A grandson who has set out to visit all 61 US National Parks with his 89-year-old grandma has revealed that the epic journey has given him ‘a purpose in life’.
Veterinarian Brad Ryan and Joy Ryan, both from Zanesville, Ohio, have so far visited 29 national parks since they set off on their quest in 2015 and Grandma Joy, who had previously never glimpsed the sea or even a mountain, has now ‘seen more of America than a majority of Americans ever will’.
Brad, 38, says he and Grandma Joy became estranged after his parents’ divorce a decade ago and it was only after they started to reconnect that he learned how much she regretted never seeing the world – and an idea was born.
Adventure of a lifetime: Brad Ryan with Grandma Joy in the epic Yosemite National Park
Grandma Joy is all smiles in the other-worldly Badlands National Park in South Dakota
Veterinarian Brad Ryan and Joy Ryan, both from Zanesville, Ohio, have so far visited 29 national parks since they set off on their quest in 2015. Grandma Joy is pictured here in Dry Tortugas National Park, Florida
Here’s Grandma Joy in the Great Smoky Mountains National Park, which was the first national park she visited with Brad
Brad explained that during a conversation about hiking, Grandma Joy said that she wished she had experienced more of the great outdoors throughout her life.
He told MailOnline Travel: ‘My grandfather, who died two decades ago, was the breadwinner for their family, so Grandma Joy was happy to let him make all their travel plans while he was alive. Grandma Joy joined him on winter fishing trips to Lake Okeechobee [in Florida] after he retired, but she never saw the mountains. She never traveled west.
‘When I processed what she told me, I remember thinking that I would never forgive myself if she died alone in Ohio without seeing the Grand Canyon, Yellowstone, Yosemite, and the many iconic landscapes of America. A seed was planted.’
Arches National Park in Utah, pictured, is characterised by over 2,000 natural sandstone arches
Bring me sunshine: Grandma Joy enjoys a Grand Canyon sunrise during her epic road trip
Grandma Joy at the Redwood National and State Parks in California (left). The image on the right shows her at Yellowstone National Park in Montana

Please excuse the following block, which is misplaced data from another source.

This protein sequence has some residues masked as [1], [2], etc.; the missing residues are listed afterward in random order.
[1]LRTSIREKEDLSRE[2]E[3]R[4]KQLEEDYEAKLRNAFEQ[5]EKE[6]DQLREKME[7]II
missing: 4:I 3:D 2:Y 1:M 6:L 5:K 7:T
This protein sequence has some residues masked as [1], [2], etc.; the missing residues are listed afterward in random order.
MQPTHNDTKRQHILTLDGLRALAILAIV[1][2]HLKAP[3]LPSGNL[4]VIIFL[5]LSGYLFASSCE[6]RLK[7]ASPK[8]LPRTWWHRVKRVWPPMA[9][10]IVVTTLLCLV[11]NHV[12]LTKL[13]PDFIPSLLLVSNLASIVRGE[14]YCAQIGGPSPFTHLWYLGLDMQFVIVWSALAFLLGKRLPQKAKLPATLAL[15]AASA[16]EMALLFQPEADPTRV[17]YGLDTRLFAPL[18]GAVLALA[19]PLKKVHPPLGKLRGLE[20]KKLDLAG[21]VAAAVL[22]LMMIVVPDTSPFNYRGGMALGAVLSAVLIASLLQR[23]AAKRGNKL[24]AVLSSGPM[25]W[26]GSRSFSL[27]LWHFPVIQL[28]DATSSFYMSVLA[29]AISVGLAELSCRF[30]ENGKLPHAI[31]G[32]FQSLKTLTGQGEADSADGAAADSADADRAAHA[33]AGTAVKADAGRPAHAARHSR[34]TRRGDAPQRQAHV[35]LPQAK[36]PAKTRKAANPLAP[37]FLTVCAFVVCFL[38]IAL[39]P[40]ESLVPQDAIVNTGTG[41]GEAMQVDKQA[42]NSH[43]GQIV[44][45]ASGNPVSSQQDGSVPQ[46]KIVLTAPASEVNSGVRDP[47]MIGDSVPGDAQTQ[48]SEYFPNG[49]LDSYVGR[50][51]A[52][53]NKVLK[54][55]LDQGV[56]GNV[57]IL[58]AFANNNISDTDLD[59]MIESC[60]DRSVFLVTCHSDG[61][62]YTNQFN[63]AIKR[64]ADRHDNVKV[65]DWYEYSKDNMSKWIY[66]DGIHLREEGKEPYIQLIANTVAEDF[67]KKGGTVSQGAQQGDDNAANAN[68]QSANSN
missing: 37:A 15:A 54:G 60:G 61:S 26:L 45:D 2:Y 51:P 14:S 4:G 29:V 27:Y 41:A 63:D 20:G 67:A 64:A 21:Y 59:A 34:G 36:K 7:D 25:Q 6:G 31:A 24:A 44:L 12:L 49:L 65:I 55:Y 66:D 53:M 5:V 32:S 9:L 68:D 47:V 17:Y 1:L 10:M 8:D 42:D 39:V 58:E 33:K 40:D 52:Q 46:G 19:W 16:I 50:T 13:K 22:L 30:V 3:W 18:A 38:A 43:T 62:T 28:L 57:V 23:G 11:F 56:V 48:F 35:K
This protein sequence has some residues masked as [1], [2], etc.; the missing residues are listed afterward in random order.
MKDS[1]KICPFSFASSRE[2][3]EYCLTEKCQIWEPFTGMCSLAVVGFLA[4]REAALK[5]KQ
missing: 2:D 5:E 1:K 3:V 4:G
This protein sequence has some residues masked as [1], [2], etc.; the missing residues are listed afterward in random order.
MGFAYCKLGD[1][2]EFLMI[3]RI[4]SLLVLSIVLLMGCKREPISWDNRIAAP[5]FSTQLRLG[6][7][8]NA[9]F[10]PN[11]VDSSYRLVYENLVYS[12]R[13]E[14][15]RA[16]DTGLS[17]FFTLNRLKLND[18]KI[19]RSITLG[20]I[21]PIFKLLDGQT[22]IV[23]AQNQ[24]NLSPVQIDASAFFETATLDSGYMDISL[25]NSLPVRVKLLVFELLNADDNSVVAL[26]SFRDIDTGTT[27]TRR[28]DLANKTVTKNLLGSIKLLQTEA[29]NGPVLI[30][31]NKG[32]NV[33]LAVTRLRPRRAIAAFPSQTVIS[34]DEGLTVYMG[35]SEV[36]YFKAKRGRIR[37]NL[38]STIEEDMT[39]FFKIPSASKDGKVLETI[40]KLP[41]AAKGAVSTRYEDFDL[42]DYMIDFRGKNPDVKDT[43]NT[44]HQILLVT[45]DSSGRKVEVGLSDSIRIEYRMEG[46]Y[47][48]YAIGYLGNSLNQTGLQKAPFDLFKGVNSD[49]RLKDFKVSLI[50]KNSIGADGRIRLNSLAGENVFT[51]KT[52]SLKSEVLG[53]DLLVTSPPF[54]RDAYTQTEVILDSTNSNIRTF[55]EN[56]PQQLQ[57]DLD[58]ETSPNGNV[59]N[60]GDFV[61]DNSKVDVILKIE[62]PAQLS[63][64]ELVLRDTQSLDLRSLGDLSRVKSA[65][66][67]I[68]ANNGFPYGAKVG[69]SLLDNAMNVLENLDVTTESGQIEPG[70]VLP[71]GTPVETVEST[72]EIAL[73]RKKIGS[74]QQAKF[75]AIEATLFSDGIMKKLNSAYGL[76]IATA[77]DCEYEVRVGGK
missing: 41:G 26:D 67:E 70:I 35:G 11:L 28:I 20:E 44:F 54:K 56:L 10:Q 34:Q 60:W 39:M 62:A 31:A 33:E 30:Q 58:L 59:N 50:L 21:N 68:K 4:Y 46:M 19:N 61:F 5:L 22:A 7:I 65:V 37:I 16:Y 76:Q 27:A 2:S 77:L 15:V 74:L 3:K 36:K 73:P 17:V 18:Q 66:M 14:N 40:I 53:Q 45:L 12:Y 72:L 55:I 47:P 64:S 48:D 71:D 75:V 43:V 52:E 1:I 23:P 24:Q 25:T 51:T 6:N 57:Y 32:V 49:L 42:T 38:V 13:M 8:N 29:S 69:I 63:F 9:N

So far Brad and Grandma Joy have driven 25,000 miles. Here they are in Acadia National Park in Maine
Brad says that Grandma Joy is ‘inspiring people her age to get out of their rocking chairs and explore’. She’s pictured here in Yellowstone National Park
Their first trip was to the Great Smoky Mountains National Park.
Brad said: ‘In September 2015 I was going through a dark time during my fourth year of veterinary school. I wanted to get away to one of my favorite places on earth, the Great Smoky Mountains National Park in Tennessee. I also needed to be with someone who loved me and I knew this was the perfect time to show my grandmother the mountains. I called her up – and I didn’t have to persuade her. “When are you picking me up?” she asked.’
They had a great time. They slept in a tent and climbed a mountain and Grandma Joy ‘impressed everyone we met along the way’.
Brad said that the trip ‘instantly transformed my life’ and that he now had the hope ‘to show her as much of the great outdoors as I possibly could’.
Grandson and Grandma in the Great Smoky Mountains National Park, which straddles the border between North Carolina and Tennessee. The trip, says, Brad, has changed his perspective on life
Brad said that embarking on the odyssey instantly transformed his life. Here’s Grandma Joy at the Great Sand Dunes National Park and Preserve
Arches National Park in Utah (pictured left). The image on the right shows Grandma Joy on a speedboat to Boca Chita Key in Biscayne National Park
Brad told MailOnline Travel that the trip has ‘healed deep wounds’ in his relationship with his grandma. Here she is in Grand Canyon National Park
‘Grandma Joy’s Road Trip’ was born and Brad said it ‘gave me a purpose in life that my academic and professional accomplishments never could’.
So far Brad and Grandma Joy have driven 25,000 miles and been to national parks including Crater Lake, Badlands, Yosemite and Joshua Tree – to name but a few.
They have 32 left before their goal is complete.
The benefits of the adventure, for both of them, have been enormous.
Brad, who is currently a Program Manager for the Smithsonian Global Health Program at the National Zoo in Washington, DC, said: ‘The open road provided opportunities for us to exchange stories about our lives. Learning about Grandma Joy’s life traveling the country has allowed me to appreciate and preserve my family’s legacy.